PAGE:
3D-Printed Supercars Will Cut Costs And Emissions
One of four new ideas transforming your ride
In 2010, Kevin Czinger had a revelation. As the co-founder of a small electric-car company, Coda Automotive, he had been driven by the laudable goal of creating a cleaner vehicle, one that uses less fossil fuel and emits less carbon. But as production began, he realized that “if our business scales up, with our technology, we will literally destroy the planet.”
The life of a car is a dirty one. Most pollutants associated with it come not from driving it but from manufacturing it and producing its fuel, whether gas or electricity. Electric cars, particularly those with large battery systems, might generate greater environmental damage from manufacturing than their reduction in emissions offsets. To tackle the problem at its source, Czinger quit Coda and started Divergent Microfactories, which is reimagining auto manufacturing. It produced the Blade, a supercar made with 3D-printed parts.
In essence, Divergent is a DIY-platform for small-batch carmakers. For as little as $4 million, an aspiring carmaker can get the tools and know-how to set up a microfactory. (A traditional auto factory costs around a billion dollars before the doors even open.) By using an ultralight chassis made from printed parts, would-be carmakers can reduce materials and costs. To lure clients, Czinger set up a facility in Torrance, California, to build the Blade, which runs on gasoline and compressed natural gas. At 1,400 pounds, it is more than three times lighter than a Tesla Model S and blazingly fast (zero to 60 in 2.5 seconds). More to the point, it took only seven months to go from design to car (no expensive tool-and-die shop, no delays from parts suppliers). That’s a win by any measure.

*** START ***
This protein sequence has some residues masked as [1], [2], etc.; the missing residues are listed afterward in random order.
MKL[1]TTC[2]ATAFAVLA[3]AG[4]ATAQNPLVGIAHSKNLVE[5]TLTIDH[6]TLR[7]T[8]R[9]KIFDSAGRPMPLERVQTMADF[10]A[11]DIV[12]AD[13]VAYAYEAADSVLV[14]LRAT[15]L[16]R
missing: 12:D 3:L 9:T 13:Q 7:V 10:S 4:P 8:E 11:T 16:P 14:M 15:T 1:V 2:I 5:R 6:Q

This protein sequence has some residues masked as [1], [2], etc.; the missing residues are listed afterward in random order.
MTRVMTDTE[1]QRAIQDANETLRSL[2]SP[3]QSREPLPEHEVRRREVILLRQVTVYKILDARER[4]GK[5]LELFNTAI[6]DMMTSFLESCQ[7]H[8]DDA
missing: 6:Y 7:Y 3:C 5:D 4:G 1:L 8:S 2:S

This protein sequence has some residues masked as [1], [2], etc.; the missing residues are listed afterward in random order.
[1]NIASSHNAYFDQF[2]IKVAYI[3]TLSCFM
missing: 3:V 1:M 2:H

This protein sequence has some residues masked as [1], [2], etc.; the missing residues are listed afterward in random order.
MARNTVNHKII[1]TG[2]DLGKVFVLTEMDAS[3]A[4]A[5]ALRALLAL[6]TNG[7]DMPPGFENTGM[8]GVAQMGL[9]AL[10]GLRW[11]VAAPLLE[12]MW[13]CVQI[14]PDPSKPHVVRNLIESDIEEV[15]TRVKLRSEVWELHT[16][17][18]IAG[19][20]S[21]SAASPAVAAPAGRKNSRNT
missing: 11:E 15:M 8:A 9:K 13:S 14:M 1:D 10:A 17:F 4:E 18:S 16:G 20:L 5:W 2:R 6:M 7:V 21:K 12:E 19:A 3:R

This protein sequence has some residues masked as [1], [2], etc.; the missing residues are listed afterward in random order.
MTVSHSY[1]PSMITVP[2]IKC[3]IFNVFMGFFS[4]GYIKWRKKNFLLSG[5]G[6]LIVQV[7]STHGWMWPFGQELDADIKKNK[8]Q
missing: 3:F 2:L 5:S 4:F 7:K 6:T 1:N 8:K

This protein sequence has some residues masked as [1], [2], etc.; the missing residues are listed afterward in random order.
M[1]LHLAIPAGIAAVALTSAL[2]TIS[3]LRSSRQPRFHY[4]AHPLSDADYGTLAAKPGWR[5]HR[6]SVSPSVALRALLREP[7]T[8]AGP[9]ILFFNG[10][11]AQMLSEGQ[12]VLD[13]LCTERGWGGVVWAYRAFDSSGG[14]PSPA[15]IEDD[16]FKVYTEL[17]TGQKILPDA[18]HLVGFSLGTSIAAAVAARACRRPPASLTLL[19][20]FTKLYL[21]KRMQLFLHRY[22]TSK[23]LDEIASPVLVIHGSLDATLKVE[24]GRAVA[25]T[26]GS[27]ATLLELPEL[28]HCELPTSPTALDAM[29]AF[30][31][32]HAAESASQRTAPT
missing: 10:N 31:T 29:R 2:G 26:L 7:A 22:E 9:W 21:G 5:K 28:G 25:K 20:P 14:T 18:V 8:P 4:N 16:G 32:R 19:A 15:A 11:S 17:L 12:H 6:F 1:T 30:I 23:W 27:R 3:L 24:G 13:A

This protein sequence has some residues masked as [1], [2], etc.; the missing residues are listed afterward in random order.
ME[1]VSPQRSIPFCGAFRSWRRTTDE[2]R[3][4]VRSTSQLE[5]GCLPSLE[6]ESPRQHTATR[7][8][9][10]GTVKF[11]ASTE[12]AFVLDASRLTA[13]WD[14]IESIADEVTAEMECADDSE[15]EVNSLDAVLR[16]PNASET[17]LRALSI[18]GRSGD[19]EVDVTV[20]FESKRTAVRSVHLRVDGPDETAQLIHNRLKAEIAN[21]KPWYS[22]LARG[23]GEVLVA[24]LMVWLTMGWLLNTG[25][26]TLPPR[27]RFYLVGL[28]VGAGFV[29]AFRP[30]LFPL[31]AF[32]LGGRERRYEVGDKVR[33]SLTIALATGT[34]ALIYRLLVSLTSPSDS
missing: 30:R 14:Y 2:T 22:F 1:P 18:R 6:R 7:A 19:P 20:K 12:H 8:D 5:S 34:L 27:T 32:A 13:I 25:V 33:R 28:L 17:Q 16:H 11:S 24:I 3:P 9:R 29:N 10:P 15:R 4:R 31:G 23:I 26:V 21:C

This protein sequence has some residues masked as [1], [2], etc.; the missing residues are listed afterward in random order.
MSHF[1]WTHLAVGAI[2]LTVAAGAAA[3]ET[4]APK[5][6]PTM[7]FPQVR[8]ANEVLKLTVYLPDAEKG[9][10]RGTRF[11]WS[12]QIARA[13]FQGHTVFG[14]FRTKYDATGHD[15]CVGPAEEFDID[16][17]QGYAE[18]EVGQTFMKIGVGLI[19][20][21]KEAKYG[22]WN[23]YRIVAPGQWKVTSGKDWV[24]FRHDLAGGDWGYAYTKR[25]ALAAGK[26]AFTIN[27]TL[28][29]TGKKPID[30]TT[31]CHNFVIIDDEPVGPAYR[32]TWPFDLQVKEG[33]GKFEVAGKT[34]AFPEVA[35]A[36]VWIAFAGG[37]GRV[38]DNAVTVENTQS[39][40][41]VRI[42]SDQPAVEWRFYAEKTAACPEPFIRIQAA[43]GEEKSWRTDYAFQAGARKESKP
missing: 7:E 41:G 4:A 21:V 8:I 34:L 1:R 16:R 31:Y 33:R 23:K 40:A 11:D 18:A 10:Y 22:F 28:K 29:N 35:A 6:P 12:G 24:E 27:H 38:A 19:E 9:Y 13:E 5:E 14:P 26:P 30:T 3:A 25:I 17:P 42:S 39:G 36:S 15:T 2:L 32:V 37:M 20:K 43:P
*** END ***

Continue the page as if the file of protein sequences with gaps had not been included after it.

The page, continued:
To create the Blade prototype, Kevin Czinger used 69 3D-printed aluminum connectors, called nodes, as the basis for the chassis. Those nodes act like joints that link tubes of carbon fiber. Armed with a bunch of nodes, some epoxy, and a stack of tubes, two people can assemble the Blade’s chassis in 30 minutes. The result is a frame that weighs just over 100 pounds, about 10 to 20 percent the weight of a standard frame.
Czinger created the Blade’s body from aerospace-grade carbon-fiber shearing. That allowed him to avoid the time- and energy-intense process of stamping metal body panels. Entrepreneurs, like the ones Czinger is trying to lure to his microfactory, could just as easily use Kevlar or Spandex, reducing weight even further. And, he says, body panels can be made for less than $1,000.
Like a PC-maker using third-party processors, Czinger outsourced the guts of his car, buying a custom gasoline and compressed natural gas engine from another manufacturer. The engine is small— four cylinders and 700 horsepower—but in such a light vehicle, it delivers supercar performance and is light on emissions. Czinger estimates it has less than half the carbon footprint of the Tesla Model S.
Want to see what the car of the future will look like? Check out the rest of our Car Disrupted feature here, from the November 2015 issue of Popular Science.